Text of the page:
The Definition of “Team”

Christopher HuntemannContributor IMay 8, 2009

HOUSTON - FEBRUARY 1:  The Super Bowl XXXVIII trophy rests on the podium for presentation to the New England Patriots after the New England Patriots defeated the Carolina Panthers 32-29 at Reliant Stadium on February 1, 2004 in Houston, Texas. (Photo by Andy Lyons/Getty Images)

In my view, no team displayed more of what it meant to live up to the word “team” than the 2003 New England Patriots, who won their second Super Bowl in three years that season. While the 2001 Patriots were a perfect example of David slaying Goliath with their victory in Super Bowl XXXVI over the St. Louis Rams and the 2004 Patriots were officially ordained a dynasty with their win over the Philadelphia Eagles in Super Bowl XXXIX, the 2003 Patriots showed the sports world what it truly meant to be a “team.”

However, that season could not have started off much worse for the Patriots. Just days before their opening game against the Buffalo Bills, starting safety and team leader Lawyer Milloy was released.

In a cruel twist of fate, the Bills snatched Milloy up quickly and he played a big role in the 31-0 pounding the Patriots received from the Bills in the first game of 2003.

The Patriots had to weather inconsistent play on the field the first four games of the season and had to deal with rumors that the release of Milloy caused a huge rift between the players and head coach Bill Belichick.

But after a loss to the Washington Redskins that dropped their record to 2-2, the Patriots decided that was the last time they were going to lose a game that season and for almost half of the 2004 season.

The Patriots pulled together and for the first time, showed what could happen when a football team plays as just that, a team. They would run off 12 straight wins to finish the 2003 regular season, including what some called poetic justice by returning the favor to their division rival Buffalo with a 31-0 victory in Foxboro in the last game of of the season.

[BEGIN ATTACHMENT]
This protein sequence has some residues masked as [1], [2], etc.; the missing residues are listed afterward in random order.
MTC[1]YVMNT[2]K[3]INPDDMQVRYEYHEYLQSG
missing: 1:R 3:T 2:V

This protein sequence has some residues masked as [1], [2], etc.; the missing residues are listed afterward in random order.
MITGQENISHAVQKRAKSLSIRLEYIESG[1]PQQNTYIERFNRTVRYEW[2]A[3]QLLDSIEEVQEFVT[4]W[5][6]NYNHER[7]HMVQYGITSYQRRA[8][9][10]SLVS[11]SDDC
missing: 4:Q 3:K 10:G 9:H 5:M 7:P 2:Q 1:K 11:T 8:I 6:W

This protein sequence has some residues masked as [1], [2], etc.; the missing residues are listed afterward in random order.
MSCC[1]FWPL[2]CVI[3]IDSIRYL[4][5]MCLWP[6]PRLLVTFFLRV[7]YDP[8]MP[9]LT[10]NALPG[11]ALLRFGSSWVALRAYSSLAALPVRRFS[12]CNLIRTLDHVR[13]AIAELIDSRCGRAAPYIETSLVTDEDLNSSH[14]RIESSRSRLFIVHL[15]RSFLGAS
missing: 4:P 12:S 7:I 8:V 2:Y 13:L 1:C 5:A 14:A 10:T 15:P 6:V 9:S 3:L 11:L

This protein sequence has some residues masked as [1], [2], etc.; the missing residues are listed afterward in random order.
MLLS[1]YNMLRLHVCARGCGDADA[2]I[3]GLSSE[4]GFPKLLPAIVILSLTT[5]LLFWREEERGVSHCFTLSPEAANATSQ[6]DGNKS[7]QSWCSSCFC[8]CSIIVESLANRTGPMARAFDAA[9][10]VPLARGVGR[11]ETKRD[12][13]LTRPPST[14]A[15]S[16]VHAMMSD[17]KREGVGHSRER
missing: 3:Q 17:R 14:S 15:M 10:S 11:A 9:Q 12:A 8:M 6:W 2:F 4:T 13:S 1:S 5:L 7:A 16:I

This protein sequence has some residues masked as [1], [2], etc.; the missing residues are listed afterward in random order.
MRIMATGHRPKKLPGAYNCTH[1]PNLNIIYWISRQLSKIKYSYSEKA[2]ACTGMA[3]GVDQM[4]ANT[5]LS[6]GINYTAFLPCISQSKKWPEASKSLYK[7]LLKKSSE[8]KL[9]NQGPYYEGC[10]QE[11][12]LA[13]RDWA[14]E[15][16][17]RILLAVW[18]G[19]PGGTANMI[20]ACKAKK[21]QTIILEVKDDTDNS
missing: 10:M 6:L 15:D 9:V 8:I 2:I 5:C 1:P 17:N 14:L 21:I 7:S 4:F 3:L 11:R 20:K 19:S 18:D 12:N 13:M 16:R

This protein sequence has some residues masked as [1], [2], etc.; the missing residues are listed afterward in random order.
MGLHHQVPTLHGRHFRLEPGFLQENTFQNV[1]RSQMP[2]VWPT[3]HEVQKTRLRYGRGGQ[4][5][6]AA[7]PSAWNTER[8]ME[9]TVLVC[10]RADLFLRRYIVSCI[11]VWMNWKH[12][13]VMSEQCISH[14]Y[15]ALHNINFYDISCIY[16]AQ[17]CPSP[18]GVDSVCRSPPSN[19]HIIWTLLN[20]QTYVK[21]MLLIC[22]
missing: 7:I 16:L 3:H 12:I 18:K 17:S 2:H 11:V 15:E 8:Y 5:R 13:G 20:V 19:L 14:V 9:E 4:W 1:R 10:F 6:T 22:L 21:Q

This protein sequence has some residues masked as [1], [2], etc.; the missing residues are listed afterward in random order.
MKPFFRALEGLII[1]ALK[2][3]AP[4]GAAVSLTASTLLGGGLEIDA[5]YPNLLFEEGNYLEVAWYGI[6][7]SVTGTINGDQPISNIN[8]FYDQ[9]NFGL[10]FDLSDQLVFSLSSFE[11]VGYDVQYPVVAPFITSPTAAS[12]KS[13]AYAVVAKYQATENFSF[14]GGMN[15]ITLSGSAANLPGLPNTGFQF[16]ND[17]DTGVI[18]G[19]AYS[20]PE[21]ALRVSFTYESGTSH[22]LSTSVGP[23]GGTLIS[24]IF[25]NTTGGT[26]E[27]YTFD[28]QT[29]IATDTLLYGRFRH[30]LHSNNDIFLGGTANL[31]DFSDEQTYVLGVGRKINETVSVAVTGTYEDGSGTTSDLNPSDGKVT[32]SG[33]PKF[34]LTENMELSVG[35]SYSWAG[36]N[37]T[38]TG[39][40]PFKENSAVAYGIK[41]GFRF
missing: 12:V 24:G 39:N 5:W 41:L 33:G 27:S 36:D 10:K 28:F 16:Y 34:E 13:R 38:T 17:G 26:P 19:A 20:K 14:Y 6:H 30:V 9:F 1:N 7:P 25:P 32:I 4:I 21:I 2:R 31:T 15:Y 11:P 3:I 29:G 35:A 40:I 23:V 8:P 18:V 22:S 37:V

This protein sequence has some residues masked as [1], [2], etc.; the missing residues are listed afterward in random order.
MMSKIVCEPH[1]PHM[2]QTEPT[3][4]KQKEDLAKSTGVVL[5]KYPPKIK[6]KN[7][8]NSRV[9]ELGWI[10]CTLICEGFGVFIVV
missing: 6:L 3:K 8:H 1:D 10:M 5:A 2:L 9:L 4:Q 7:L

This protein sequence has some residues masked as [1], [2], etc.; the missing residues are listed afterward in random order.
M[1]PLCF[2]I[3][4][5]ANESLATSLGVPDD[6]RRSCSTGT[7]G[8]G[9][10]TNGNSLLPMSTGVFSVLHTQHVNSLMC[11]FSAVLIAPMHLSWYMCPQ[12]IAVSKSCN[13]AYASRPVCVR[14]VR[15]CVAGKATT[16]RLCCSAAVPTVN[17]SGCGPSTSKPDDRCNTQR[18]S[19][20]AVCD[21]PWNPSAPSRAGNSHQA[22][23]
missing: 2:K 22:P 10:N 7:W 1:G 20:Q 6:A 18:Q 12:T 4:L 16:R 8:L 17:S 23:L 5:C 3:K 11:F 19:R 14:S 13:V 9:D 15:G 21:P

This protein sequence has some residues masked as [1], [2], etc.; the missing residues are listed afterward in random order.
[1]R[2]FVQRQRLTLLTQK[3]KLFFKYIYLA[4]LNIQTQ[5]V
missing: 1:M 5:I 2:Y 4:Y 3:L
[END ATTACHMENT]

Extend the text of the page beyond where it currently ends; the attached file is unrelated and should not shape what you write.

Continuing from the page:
The Patriots coolly and calmly made their way through the playoffs, dispatching of tough foes in the Tennessee Titans and Indianapolis Colts in what was another chapter in their classic rivalry.

What followed was a Super Bowl that I still consider the most entertaining that I have ever seen.

The Patriots were pitted against a team I considered at the time to be the mirror images of New England in the Carolina Panthers. Both teams were filled with mostly unheralded players who played hard and played smart every single game and were both led by smart head coaches who were at the top of their game.

The second half of that game was the greatest 30 minutes of football I have ever seen. Each time traded touchdown after touchdown but as what became his staple, Tom Brady once again drew comparisons to his childhood idol Joe Montana by leading another game-ending drive that resulted in yet another game-winning field goal by Adam Vinatieri, although the usually automatic kicker had missed two attempts earlier in the game.

NFL Hall of Famer John Riggins has often described the Patriots as resembling a college football team that looks like it is competing for the National Championship and I believe that is the highest compliment the Patriots could ever receive.

In an era of me-first athletes and players who put individual accolades ahead of team success, it is refreshing to see a team like the Patriots, who have just one simple goal: to work together and win football games.